What we don’t talk about when we talk about love – Metro US

What we don’t talk about when we talk about love

Golden Condom
Susan Shapiro

Sometimes, when someone you love hurts you so deeply that it nearly destroys you, it’s difficult to talk about it. You feel isolated and humiliated.Fortunately that is not the case with psychoanalyst Dr. Jeanne Safer. At least, it’s not the case anymore.

In her sixth book, “The Golden Condom,”(out today)Safer investigates the sides of love we don’t often talk about through her own deeply personal experiences, as well as some of her patients’ stories.

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Reliving a painful past
It wasn’t a lover who sparked the idea for “The Golden Condom,” but being abandoned by a friend. “It felt just like a rejection from a passionate love affair from my youth,” Safer tells us.

The experience led her to reread her diary from 1967, when she was 19 and in love with someone who didn’t feel the same — and treated her terribly. “Rereading my diary was excruciating, but I wanted to show people how I got there, what it was like, and how I got past it,” she says.

The other stories in “The Golden Condom” are similarly intense. There’s a woman who comes completely undone after her husband leaves her, and even one about a man incapable of love at all. But each story also brings a sort-of hope, serving as a comfort.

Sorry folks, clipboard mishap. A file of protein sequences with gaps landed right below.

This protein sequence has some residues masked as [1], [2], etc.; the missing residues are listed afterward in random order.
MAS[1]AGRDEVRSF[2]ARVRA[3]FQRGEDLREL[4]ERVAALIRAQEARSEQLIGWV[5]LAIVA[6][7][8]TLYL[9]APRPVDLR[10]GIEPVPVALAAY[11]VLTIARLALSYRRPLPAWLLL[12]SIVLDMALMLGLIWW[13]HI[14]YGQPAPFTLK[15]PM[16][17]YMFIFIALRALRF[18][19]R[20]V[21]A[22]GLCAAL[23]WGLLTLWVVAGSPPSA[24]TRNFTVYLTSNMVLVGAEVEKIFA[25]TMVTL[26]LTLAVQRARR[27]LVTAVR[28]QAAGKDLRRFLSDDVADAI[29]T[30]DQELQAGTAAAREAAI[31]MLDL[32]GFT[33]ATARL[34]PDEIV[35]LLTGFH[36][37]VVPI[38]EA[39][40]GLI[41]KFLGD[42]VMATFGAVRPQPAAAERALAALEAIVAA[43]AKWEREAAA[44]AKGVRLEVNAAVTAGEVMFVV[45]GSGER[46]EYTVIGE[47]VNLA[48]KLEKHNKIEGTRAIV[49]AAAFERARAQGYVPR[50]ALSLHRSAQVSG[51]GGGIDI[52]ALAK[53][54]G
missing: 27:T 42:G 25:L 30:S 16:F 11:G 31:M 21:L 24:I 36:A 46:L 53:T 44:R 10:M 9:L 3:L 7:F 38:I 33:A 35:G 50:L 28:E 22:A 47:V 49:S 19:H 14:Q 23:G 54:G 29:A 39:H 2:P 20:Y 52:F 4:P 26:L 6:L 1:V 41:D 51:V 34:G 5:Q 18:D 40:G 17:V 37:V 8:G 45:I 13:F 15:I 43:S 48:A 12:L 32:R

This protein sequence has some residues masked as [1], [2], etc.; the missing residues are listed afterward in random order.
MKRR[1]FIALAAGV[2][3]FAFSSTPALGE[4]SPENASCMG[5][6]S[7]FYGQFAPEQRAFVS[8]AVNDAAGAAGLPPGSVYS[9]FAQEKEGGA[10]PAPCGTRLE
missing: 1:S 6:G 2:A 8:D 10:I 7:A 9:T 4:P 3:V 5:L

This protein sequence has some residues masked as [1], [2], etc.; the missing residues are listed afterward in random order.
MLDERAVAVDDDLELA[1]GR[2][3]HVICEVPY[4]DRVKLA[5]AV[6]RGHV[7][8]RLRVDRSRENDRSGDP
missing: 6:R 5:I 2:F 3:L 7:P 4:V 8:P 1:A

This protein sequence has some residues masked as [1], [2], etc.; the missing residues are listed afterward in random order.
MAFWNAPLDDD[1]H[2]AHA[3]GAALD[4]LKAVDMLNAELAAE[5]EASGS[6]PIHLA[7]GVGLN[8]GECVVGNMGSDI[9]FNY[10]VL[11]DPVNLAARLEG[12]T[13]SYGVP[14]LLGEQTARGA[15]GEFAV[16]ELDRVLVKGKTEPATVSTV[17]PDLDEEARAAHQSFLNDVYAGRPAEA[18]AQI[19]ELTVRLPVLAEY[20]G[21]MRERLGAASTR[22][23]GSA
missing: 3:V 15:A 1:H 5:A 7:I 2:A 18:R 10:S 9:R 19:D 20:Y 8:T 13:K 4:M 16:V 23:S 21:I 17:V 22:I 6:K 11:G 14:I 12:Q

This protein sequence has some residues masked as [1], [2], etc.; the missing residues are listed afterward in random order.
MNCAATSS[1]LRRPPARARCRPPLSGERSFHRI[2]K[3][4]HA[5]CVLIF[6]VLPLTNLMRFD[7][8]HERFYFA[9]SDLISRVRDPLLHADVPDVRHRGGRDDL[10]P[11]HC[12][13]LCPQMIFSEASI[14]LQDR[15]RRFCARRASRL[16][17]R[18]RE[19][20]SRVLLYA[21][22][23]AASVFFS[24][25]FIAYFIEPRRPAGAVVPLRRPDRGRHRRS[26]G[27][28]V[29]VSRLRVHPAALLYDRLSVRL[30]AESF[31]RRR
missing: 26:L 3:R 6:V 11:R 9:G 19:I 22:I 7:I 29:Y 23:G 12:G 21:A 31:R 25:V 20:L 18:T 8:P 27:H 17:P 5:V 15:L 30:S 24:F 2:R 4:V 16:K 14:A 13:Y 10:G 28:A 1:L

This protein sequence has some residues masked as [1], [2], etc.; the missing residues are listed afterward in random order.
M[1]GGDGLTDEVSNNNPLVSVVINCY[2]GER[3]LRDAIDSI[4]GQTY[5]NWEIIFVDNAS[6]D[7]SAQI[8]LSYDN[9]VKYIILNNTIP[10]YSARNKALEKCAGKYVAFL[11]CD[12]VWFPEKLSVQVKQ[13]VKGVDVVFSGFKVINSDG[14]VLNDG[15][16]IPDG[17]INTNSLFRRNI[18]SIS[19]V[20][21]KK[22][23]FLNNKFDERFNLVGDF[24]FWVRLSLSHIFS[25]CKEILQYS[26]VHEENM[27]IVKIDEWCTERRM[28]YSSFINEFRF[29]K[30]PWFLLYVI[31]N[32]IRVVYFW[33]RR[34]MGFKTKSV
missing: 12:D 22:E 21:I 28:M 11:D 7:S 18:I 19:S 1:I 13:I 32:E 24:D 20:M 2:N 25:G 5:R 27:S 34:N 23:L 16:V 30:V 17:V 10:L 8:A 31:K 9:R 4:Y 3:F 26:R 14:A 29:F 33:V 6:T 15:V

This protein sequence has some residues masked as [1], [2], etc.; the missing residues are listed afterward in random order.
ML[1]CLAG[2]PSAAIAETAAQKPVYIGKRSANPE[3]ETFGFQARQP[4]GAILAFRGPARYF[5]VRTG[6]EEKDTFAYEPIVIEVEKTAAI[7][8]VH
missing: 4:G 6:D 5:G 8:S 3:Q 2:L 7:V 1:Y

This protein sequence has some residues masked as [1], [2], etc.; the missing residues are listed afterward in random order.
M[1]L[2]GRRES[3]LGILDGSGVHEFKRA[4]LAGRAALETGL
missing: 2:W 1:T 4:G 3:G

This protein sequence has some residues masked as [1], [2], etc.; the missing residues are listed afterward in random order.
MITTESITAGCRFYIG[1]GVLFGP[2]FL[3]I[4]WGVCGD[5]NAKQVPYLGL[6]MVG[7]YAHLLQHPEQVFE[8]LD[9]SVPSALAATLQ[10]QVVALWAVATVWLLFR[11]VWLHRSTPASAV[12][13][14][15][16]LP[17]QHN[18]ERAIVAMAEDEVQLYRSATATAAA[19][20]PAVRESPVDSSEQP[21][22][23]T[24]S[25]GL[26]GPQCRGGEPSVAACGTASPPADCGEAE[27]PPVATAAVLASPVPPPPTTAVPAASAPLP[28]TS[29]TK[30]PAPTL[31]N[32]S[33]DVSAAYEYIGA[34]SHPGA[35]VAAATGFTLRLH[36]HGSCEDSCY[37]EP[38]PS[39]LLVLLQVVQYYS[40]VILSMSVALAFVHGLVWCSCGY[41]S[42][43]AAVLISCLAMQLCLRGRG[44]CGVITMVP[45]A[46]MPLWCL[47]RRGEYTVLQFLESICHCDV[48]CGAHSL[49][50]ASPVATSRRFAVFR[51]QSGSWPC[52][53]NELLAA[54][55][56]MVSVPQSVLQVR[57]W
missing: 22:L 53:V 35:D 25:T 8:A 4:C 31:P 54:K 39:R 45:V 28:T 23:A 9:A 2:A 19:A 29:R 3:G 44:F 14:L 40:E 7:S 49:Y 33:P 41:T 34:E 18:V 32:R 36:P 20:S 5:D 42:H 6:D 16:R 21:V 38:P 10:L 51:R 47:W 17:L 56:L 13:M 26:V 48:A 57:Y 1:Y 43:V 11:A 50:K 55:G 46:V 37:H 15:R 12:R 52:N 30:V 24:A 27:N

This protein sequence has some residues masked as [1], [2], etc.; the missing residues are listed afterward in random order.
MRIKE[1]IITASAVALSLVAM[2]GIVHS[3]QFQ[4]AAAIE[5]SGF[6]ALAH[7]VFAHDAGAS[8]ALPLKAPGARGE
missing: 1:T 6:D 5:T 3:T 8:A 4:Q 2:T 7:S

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Beyond romance
Safer’s epiphany that friendship can stir the same kind of love as a romance led her to seek out other relationships we often don’t recognize can have the same emotional significance, such as mentor-protégée and love after a partner dies.“Love is so profound and it’s so interwoven into our lives in ways we don’t even realize,” Safer says.

Not all of the stories are about a love gone bad. One essay about a widow’s love for her late husband is downright moving. But the essays about a spoiled love — be it a friendship, romantic partner or some other form — are perhaps the most impassioned.

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The hardest part
So often we hold on to a relationship longer than we should. “It’s because we’re so desperate to be loved,” Safer says. She tells us letting go is the hardest part of healing, but it’s crucial to moving on.

“[Acknowledging] that someone doesn’t love you, and you can’t make them, is when real insight begins,” she says. “It’s devastating, and you have to let yourself grieve that. But it’s the key to liberation and freeing yourself to love someone who loves you back.”

If you go:

NYC psychoanalyst Dr. Jeanne Safer is ready to answer all your love questions
April 25, 7:30 p.m.
The Lounge at The Coffee Shop
29 Union Sq. W., 212-243-7969

Follow Emily on Twitter: @EmLaurence